After five years of warming chambers, control plots, phenology counts, and watering, the PIRE Mongolia project all comes down to this: biomass measurements. And those measurements currently consume the Dalbay Camp.
As most regular readers of this blog should know, the PIRE Mongolia group studies the effects of climate and land use change in northern Mongolia. We warm our plots with chambers to increase temperature. We water our plots to increase rainfall. We cover our plots with other chambers to decrease rainfall. We fence our plots to keep grazers out and we open some fences in the fall to let grazers in. For five years, 82 little meter by half meter plots have all been subjected to varying degrees of “climate change” and grazing pressure.
And what have we found? Well, up to now, we’ve only collected data using what’s called non-destructive measurements. By counting the number of flowers in each plots, we can show how certain grasses and forbs react to climate manipulation, while others don’t really alter their numbers of flowers or their timing. By monitoring the soil temperature in the grazed plots, we could tell that grazers munch the plant litter that shades the soil and keeps it cool. But now the time for destruction has begun…
If we really want to understand how these types of climate manipulation might affect the community of plants that make up the Mongolian steppe, we need to understand how much biomass the plants produced after years of experiencing a different temperature. Every year, we’ve noted the type and number of plants growing in each plot, but that only tells part of the story. For example, the warmed plots could have lots of species, but maybe they aren’t all that big. Perhaps the warmer temperatures are an extra stress that prevents the plants from growing as large as they did previously. Or perhaps the drought treatment favors some of the grasses in the plots, allowing them to more effectively compete against the forbs and sedges, growing bigger and bigger. Or perhaps nothing happens at all. But to find out, we have to harvest all the plants, dry them, and weigh them.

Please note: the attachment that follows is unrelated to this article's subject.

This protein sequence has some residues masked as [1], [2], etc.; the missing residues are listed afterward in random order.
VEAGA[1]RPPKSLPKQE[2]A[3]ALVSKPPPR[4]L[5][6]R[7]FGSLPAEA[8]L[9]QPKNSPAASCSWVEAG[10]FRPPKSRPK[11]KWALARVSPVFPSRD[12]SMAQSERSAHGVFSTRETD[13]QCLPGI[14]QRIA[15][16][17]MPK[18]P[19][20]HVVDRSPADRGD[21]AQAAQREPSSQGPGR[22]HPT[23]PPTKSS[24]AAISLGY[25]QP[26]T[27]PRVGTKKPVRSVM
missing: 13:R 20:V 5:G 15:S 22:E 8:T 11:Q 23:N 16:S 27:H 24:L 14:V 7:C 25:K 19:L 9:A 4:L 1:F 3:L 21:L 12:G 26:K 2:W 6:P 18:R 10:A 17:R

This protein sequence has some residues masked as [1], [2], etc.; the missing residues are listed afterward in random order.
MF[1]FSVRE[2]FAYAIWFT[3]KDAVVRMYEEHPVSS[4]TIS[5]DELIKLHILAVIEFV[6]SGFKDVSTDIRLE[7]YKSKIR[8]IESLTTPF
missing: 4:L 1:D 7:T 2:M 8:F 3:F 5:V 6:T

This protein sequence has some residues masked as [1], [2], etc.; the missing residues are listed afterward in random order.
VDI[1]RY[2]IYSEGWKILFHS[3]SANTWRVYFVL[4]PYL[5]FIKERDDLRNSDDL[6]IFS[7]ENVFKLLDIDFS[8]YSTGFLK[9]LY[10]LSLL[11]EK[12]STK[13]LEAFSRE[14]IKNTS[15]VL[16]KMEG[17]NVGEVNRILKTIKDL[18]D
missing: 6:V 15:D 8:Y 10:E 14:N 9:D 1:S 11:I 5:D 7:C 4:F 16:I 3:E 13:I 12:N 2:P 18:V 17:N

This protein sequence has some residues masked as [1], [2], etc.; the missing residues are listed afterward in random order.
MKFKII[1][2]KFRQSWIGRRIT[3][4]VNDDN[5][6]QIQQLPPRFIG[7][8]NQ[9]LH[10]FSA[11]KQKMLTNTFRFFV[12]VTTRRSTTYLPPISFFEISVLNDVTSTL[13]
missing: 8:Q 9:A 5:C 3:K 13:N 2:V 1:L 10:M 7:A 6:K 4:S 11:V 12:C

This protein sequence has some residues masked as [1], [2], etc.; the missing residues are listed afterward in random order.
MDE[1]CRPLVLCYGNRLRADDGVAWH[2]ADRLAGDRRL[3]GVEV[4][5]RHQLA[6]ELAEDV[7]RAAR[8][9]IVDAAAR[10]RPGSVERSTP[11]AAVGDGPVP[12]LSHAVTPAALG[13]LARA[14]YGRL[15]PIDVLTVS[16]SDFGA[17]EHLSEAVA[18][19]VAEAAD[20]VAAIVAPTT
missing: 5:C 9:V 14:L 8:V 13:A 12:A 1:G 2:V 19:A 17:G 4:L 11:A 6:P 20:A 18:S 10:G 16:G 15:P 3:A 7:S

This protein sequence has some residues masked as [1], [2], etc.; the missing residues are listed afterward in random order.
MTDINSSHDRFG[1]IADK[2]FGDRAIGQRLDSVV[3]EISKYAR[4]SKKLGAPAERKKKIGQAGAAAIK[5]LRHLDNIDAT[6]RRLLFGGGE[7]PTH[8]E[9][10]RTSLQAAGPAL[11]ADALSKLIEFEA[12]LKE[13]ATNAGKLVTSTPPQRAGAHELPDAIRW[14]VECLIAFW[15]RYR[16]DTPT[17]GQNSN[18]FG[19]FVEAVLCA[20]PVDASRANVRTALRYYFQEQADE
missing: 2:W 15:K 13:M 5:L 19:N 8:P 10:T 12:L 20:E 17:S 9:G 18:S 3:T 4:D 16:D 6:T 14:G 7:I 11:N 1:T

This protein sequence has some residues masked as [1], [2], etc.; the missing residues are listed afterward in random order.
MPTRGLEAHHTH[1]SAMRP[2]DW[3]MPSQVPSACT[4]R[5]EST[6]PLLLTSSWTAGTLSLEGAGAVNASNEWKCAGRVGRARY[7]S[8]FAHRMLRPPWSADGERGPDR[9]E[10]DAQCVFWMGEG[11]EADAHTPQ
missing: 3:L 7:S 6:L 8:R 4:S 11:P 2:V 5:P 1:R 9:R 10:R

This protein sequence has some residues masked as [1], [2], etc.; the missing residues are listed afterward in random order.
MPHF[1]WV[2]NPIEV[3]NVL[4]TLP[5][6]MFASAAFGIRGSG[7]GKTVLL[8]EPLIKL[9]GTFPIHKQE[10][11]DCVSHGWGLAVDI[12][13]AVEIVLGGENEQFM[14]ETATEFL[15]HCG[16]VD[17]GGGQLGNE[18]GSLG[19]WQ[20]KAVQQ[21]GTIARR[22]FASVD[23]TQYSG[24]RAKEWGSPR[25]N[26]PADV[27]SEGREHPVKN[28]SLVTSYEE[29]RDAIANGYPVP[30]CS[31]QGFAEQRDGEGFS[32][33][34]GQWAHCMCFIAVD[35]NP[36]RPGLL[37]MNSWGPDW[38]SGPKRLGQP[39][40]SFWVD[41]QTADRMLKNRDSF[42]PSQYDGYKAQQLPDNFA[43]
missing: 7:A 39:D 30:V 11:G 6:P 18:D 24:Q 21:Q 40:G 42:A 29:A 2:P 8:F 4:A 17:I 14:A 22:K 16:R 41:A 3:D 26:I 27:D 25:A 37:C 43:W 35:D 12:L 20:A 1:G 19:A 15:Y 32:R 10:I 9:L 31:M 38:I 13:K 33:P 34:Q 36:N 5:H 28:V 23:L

This might sound like a simple task, but it’s actually quite difficult. Thursday, we began cutting the above-ground biomass (so stems and leaves, no roots) in every plot. Once cut, we sort the biomass by species, place it into little paper bags, and continue until the plot is a barren, brown meter by half meter square framed by the green vegetation surrounding it. Now, one of the gers is completely full of drying bags of vegetation, slowly taking over beds and preventing anyone from starting a fire, lest they accidentally set five years of experiment ablaze.
The warming experiment is not the only biomass action in Dalbay, however. Led by Dr. Bazartseren Boldgiv, chair of the Ecology Department at the National University of Mongolia and the chief Mongolian collaborator with the PIRE Mongolia project, a group of Mongolian students are harvesting two eight meter by eight meter plots of above-ground biomass. This effort is part of a global experiment to investigate the relationship between species richness and productivity (amount of above-ground biomass produced) in grasslands. This group has been diligently stapling paper bags every night, leaving bags out in the sun to dry, and quickly bringing them in from the rain.
While this work is important, the long days of uncomfortable and tedious work have taken a toll on camp life. The number of volleyball games has decreased, as have card games and groups going running. Now, the evenings seem mostly consumed with resting our backs in preparation for another long day ahead.